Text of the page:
A publication of the Archaeological Institute of America
Emergency Excavation of London Shipwreck
Friday, May 16, 2014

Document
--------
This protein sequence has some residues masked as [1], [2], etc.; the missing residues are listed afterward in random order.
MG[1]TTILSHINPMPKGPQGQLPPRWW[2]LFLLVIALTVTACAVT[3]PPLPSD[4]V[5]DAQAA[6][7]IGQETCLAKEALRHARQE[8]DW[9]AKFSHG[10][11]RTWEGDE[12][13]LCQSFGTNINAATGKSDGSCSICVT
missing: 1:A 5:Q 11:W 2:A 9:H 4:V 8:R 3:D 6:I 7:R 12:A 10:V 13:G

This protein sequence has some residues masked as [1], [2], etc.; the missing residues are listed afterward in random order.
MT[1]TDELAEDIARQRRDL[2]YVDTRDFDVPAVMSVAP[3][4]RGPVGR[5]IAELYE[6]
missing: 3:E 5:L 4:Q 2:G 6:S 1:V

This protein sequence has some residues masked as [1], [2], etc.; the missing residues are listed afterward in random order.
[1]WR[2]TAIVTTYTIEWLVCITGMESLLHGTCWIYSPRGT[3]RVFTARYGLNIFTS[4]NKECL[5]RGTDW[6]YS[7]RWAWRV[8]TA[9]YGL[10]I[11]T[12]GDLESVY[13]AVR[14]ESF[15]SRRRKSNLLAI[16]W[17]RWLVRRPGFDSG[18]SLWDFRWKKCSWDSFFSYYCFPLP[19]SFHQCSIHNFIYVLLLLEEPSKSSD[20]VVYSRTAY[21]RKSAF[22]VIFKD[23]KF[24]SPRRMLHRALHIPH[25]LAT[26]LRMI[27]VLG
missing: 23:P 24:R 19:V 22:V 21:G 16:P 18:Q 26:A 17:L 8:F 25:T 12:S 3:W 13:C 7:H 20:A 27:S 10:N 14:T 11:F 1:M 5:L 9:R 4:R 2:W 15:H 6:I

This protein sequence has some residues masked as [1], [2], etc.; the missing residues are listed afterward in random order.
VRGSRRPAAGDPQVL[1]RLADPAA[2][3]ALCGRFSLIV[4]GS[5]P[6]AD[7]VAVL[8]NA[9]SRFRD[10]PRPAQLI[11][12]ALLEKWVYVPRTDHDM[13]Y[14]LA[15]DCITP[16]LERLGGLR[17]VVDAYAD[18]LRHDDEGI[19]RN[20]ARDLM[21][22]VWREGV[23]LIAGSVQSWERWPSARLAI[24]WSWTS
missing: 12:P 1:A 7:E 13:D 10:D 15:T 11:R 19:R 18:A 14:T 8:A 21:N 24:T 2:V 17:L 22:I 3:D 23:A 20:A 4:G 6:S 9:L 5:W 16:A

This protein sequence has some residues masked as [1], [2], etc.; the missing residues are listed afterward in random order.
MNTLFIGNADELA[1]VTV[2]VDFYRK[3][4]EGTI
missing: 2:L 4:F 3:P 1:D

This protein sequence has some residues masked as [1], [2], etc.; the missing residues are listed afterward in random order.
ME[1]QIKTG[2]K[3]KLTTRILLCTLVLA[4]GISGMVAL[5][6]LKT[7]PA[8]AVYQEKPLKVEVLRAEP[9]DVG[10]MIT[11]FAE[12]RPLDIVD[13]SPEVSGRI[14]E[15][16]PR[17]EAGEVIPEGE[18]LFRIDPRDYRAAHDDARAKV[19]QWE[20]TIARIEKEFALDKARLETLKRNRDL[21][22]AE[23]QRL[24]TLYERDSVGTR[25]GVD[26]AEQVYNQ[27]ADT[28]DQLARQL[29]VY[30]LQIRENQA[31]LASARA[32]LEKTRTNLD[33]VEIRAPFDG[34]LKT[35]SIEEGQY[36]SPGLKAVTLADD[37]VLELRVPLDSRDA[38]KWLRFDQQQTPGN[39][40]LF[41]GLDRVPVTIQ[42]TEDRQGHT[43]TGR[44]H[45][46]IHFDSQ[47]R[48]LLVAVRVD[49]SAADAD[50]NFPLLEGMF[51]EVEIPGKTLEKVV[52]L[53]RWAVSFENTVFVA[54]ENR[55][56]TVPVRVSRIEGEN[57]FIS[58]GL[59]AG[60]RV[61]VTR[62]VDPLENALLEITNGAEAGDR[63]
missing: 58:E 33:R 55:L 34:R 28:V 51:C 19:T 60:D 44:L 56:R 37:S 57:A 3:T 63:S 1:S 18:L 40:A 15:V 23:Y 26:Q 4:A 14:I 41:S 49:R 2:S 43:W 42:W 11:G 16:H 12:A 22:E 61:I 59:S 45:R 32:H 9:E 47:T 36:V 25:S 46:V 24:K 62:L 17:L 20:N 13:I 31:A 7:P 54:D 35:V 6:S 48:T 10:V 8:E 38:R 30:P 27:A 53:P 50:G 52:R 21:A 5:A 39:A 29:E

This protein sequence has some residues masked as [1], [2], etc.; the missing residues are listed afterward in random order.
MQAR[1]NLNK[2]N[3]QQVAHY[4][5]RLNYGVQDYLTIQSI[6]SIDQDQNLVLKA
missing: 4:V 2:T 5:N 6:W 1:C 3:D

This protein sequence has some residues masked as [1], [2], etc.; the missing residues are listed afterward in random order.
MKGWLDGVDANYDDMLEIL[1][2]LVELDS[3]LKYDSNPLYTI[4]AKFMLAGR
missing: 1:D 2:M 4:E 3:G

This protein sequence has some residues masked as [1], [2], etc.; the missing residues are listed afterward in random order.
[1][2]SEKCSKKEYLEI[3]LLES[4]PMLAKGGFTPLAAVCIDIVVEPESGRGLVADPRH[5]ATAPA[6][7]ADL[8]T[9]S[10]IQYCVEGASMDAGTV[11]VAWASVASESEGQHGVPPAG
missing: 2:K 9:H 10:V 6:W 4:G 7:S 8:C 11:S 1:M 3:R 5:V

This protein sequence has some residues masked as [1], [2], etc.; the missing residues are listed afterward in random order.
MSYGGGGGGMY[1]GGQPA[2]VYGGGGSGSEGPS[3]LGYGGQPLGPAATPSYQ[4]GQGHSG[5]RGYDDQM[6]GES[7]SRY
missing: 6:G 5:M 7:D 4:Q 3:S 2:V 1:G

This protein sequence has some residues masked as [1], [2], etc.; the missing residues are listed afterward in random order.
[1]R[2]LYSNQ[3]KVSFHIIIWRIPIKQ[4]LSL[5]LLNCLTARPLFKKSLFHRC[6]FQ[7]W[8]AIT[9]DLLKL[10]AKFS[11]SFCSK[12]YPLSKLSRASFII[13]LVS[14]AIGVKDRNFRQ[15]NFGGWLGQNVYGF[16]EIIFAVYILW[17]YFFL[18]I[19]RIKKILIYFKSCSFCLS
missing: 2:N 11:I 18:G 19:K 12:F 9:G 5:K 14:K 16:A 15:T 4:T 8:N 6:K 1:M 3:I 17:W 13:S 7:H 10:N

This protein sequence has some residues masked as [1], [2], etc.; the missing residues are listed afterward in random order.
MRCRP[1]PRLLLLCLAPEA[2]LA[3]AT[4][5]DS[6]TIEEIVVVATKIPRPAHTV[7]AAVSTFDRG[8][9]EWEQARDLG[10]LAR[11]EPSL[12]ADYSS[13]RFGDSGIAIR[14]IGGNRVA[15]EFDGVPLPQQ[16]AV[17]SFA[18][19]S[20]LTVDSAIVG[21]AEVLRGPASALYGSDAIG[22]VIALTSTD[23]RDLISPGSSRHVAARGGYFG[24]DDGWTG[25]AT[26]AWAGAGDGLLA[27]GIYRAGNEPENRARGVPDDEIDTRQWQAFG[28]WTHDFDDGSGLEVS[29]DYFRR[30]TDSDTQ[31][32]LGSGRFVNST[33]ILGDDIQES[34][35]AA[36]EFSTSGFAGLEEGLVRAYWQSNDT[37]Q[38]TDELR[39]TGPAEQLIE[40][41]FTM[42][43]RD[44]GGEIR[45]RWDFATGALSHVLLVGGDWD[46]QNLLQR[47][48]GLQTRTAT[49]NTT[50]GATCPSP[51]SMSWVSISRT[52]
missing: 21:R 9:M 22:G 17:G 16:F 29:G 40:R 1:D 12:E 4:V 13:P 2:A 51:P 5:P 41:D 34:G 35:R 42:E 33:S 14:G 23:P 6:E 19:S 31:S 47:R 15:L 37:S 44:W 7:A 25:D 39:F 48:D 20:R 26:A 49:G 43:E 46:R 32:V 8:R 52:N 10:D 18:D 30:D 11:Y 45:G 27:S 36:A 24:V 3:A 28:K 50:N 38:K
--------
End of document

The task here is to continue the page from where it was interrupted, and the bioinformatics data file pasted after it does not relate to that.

(The London Wreck Project)ESSEX, ENGLAND—The Guardian reports that climate change has brought ship-boring organisms to live in the warmer waters of the Thames, and they are damaging the London, a seventeenth-century vessel that had been well protected in the river’s thick silt. “It’s rare for wooden shipwrecks of this age and older to survive to this extent,” said Mark Dunkley, a marine archaeologist at English Heritage. The wooden ship was part of a convoy that transported Charles II to England from the Netherlands after the death of Oliver Cromwell in 1658. A gunpowder explosion sank the London in 1665, an event that killed 300 people. Rescue divers carrying out emergency excavations at the site have recovered leather shoes, a bronze signet ring, clay pipes, navigational dividers, buckets, pots and cooking utensils, door latches, an anchor cable, and cannonballs, despite the poor visibility and strong currents.
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